Internet users need to better understand data privacy and the consequences of losing personal information in the wake of data breaches at companies such as Target and TalkTalk, according to Julie Cullivan (pictured), chief information officer at security firm FireEye.
"People are concerned about data privacy but I am not sure they know what it means personally to them. It's important people understand and take some accountability for it," Cullivan told V3 in an interview.
"Particularly in the US there's probably not a person that hasn't somehow been affected by one of these major breaches. Having said that, it's still shocking from a personal perspective [how much] people are willing to share.
"Think about how valuable your personal information is, how much of that you share and how broadly you share it. To me, it's about taking some personal responsibility."
Data breaches and cyber attacks reached record levels in 2015. Cullivan was personally affected by the US Office of Personnel Management breach that exposed sensitive data such as Social Security numbers, names and home addresses.
The sheer scope of technology shows the vulnerability of personal data as the Internet of Things (IoT) enters the mix, according to Cullivan.
"With the IoT and everything else that is going on, pretty soon your home is a little network and suddenly that information [is vulnerable] to others," she said.
As more data is shared, and therefore put at risk, Cullivan told V3 that the volume of data being compromised by hackers and cyber criminals is soaring.
"Think about the kind of information [hackers] now have access to. There are Social Security numbers and your medical history. There are all these other things that start to come into play," she said.
"Our goal [at FireEye] is to try and prevent as much activity happening through our technology, but the reality is that if something does get through the real key is finding it quickly and responding to it quickly."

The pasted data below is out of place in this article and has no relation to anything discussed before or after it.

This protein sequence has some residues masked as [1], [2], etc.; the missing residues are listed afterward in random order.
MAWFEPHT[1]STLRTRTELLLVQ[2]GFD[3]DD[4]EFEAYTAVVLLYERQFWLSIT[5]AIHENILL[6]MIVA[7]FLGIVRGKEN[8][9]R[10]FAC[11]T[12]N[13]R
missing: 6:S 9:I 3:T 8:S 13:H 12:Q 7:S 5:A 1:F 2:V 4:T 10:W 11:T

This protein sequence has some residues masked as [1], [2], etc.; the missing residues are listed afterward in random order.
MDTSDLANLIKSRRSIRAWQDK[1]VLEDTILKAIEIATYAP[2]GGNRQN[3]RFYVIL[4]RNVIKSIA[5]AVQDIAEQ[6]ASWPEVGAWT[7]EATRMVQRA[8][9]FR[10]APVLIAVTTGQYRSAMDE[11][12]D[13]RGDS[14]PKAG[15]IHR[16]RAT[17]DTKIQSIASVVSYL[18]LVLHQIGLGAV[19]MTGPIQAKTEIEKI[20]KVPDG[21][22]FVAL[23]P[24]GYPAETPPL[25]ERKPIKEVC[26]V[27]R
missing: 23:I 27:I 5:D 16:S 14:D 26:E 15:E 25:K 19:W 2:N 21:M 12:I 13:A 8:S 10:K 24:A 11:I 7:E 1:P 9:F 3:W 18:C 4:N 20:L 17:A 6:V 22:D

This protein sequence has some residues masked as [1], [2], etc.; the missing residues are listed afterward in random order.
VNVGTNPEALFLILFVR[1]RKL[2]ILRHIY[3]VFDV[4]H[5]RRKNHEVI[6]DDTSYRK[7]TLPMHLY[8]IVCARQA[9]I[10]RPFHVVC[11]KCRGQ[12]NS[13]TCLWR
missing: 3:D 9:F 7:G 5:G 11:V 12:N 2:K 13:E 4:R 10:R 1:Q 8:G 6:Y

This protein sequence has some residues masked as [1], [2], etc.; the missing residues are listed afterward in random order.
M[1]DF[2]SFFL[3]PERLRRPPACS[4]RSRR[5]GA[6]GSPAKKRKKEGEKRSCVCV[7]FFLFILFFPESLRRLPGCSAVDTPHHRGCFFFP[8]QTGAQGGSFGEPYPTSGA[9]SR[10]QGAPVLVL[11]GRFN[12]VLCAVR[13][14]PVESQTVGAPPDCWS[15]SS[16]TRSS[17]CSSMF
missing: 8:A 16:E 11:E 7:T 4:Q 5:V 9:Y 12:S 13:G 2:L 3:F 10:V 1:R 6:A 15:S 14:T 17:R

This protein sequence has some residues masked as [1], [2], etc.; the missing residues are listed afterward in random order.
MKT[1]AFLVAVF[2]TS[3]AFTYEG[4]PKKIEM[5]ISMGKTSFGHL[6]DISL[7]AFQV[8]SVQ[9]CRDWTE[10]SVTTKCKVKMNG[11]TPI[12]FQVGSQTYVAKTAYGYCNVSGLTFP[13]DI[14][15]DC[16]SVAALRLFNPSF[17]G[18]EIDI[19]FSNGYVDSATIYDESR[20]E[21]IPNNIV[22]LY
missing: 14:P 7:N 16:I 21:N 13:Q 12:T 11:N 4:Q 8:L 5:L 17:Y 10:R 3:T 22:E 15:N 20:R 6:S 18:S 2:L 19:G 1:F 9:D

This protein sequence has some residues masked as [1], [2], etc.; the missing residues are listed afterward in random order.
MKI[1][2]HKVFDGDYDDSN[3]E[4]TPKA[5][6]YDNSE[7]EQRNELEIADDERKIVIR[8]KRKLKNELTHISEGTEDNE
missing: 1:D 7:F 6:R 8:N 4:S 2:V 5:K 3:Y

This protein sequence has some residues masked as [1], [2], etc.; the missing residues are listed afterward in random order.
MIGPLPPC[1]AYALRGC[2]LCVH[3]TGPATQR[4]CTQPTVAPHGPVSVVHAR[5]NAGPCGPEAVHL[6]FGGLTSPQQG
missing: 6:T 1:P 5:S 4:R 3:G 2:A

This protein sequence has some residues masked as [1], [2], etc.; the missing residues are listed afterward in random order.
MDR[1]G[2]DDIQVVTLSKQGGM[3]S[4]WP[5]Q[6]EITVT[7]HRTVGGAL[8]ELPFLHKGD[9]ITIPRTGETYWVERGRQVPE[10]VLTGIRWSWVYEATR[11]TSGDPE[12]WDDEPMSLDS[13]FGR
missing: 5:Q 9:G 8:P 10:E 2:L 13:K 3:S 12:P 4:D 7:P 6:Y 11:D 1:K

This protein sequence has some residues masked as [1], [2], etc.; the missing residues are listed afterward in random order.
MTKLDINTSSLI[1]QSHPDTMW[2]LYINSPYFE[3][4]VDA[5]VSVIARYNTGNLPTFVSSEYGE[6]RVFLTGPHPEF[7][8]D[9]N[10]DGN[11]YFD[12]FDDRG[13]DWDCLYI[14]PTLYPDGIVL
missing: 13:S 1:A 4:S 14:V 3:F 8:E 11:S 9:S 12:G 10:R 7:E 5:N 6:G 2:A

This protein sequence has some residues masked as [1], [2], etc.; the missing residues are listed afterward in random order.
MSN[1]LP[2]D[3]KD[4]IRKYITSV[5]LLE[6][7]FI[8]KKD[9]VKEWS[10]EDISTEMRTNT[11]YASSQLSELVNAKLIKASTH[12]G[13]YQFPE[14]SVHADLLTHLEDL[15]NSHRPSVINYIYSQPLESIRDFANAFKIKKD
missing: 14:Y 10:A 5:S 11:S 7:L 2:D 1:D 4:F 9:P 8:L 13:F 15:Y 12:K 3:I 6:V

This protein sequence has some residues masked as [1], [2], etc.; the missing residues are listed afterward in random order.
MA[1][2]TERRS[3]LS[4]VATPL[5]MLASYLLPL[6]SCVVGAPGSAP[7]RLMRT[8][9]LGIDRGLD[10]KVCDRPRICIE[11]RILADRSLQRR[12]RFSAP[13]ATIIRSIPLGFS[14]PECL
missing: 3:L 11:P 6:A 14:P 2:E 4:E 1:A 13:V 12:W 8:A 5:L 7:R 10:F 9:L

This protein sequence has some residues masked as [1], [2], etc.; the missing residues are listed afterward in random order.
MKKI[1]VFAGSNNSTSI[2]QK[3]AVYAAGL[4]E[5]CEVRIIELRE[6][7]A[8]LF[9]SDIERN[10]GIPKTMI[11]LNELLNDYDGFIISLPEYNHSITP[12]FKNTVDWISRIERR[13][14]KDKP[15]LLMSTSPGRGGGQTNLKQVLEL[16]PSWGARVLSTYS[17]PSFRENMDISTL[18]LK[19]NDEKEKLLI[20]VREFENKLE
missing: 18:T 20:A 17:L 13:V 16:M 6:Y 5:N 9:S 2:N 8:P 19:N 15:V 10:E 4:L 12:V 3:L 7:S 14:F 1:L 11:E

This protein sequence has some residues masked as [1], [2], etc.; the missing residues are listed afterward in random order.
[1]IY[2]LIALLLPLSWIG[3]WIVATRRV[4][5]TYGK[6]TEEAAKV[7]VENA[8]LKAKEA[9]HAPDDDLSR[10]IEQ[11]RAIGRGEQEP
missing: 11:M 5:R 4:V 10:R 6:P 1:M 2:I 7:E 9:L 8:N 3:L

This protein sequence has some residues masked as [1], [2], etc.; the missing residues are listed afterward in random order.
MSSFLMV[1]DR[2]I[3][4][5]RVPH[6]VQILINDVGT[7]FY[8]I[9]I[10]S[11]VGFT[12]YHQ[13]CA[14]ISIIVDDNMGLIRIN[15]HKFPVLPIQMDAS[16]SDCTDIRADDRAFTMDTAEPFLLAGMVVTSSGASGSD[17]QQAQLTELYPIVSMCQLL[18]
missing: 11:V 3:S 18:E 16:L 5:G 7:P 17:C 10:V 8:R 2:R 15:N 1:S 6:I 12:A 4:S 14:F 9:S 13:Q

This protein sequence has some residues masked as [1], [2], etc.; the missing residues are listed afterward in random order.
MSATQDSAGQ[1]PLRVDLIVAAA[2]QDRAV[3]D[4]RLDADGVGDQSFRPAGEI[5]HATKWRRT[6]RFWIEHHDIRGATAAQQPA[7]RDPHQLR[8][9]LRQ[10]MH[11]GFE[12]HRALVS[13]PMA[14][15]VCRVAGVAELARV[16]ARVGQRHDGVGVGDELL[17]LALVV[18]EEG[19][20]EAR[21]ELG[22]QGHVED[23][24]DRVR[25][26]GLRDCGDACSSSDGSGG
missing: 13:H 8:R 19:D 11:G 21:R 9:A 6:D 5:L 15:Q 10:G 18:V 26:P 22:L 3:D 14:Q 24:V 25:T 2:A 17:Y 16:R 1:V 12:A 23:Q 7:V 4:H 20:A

FireEye recently expanded its capabilities with the $200m acquisition of threat intelligence company iSight Partners. "With iSight we are going to be able to take things to a whole new level," Cullivan said.
"We have the technology and iSight has the knowledge about the adversary. iSight is not just focused on cyber espionage, it is looking at hacktivism and terrorism to see how people are actually using technology.
"[iSight's] global coverage and the number of attackers and adversaries it tracks is much deeper globally than we had. We certainly had a really strong research team but we now suddenly have coverage that we did not have before."
This intelligence data is more vital than ever. Responding quickly to cyber attacks remains a priority for FireEye, but Cullivan told V3 that the nature of such attacks is changing as mobile devices grow in popularity.
She highlighted Apple products as a growing threat as enterprises start to embrace iOS and hackers focus on the devices as an entry point.
"There has been this perception that Apple is secure because it's proprietary but more and more we are finding quite a few severe security breaches around Apple where it starts with a phone and ends up in a company network," she said.
"The more [Apple] devices enter the enterprise the more they will become a target. We have certainly had a couple of exploits that no-one else would have discovered that were clearly through the Apple OS."
Apple faced a number of security problems last year such as the XcodeGhost malware that introduced a number of infected mobile apps into the App Store.
Another exploit called YiSpecter was able to infect non-jailbroken Apple devices by abusing private APIs in iOS to install malware-ridden applications.
"More companies are now giving out Macs instead of Windows machines so I think that's going to be interesting to see if attackers will try to go after that a little bit harder than they have [in the past]," Cullivan said.
Evidence suggests that cyber criminals have jumped on mobile in general as a new attack vector. "A lot of time what might start as a text message on a phone ends up creating malware in a company network, and we have recognised for a while that this is happening more and more," she said.
"I think mobile has been getting a lot of attention over the last few years which is why we spent a lot of time investing in being able to use all of our threat intelligence and start to look at mobile threats.
"Certainly, the stakes continue to get higher and the sophistication of the attackers continues to grow."
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